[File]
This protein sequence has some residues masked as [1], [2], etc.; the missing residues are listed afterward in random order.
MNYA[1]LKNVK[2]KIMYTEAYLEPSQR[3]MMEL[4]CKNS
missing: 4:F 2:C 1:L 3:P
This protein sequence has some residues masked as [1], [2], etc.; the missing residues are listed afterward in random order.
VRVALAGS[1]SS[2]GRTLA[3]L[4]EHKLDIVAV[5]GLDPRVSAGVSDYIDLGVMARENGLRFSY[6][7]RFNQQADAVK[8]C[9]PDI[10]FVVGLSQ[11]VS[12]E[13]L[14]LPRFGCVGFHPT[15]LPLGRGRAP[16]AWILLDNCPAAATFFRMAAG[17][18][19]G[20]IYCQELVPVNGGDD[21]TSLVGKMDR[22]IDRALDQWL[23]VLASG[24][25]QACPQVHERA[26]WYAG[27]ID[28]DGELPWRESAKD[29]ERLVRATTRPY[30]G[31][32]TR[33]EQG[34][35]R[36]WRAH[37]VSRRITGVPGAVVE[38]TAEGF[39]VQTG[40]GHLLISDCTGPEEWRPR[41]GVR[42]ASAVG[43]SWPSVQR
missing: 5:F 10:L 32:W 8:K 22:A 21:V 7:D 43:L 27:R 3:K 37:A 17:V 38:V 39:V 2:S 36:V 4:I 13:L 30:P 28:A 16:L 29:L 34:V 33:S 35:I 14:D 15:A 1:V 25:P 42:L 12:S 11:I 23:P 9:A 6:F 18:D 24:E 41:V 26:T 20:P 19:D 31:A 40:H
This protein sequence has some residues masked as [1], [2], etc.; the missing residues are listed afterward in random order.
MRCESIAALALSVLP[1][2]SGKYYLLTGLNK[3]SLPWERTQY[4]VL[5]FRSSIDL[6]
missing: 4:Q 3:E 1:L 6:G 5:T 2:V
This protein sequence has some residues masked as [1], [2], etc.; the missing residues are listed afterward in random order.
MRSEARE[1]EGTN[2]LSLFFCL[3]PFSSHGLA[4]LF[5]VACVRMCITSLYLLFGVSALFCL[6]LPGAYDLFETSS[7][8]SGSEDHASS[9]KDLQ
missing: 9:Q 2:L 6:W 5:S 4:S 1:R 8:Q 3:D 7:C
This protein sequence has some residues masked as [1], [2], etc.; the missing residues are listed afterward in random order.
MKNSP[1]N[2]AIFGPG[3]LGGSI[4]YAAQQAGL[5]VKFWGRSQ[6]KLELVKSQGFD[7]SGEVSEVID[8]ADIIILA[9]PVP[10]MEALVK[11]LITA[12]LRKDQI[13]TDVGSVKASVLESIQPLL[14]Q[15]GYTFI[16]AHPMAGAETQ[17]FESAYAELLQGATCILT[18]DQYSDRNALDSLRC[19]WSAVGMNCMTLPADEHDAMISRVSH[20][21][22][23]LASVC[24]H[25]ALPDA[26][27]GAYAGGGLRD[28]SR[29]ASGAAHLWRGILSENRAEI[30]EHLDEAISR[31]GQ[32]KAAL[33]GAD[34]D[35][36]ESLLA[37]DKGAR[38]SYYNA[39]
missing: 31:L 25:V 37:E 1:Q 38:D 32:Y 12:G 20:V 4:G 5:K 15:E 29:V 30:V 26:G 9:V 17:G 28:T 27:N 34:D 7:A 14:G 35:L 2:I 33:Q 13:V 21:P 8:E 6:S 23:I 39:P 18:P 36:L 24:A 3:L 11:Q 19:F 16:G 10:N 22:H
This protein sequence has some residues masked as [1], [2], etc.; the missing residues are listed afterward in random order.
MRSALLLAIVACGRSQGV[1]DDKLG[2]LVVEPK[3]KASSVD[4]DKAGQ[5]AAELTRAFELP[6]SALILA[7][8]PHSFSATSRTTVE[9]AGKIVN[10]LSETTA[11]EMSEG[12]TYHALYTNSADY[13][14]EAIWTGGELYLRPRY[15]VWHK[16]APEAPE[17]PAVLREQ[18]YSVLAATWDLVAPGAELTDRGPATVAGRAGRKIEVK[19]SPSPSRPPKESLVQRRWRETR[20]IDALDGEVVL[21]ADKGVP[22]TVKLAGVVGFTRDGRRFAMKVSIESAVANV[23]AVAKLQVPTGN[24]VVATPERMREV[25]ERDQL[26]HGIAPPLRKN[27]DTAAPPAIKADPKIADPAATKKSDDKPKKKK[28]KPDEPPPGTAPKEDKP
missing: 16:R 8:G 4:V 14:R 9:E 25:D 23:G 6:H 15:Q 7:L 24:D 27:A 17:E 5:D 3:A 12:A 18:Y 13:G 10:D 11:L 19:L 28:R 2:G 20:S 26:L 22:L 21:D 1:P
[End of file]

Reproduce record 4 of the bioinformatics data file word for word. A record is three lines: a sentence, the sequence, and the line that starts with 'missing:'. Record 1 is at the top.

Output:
This protein sequence has some residues masked as [1], [2], etc.; the missing residues are listed afterward in random order.
MRSEARE[1]EGTN[2]LSLFFCL[3]PFSSHGLA[4]LF[5]VACVRMCITSLYLLFGVSALFCL[6]LPGAYDLFETSS[7][8]SGSEDHASS[9]KDLQ
missing: 9:Q 2:L 6:W 5:S 4:S 1:R 8:Q 3:D 7:C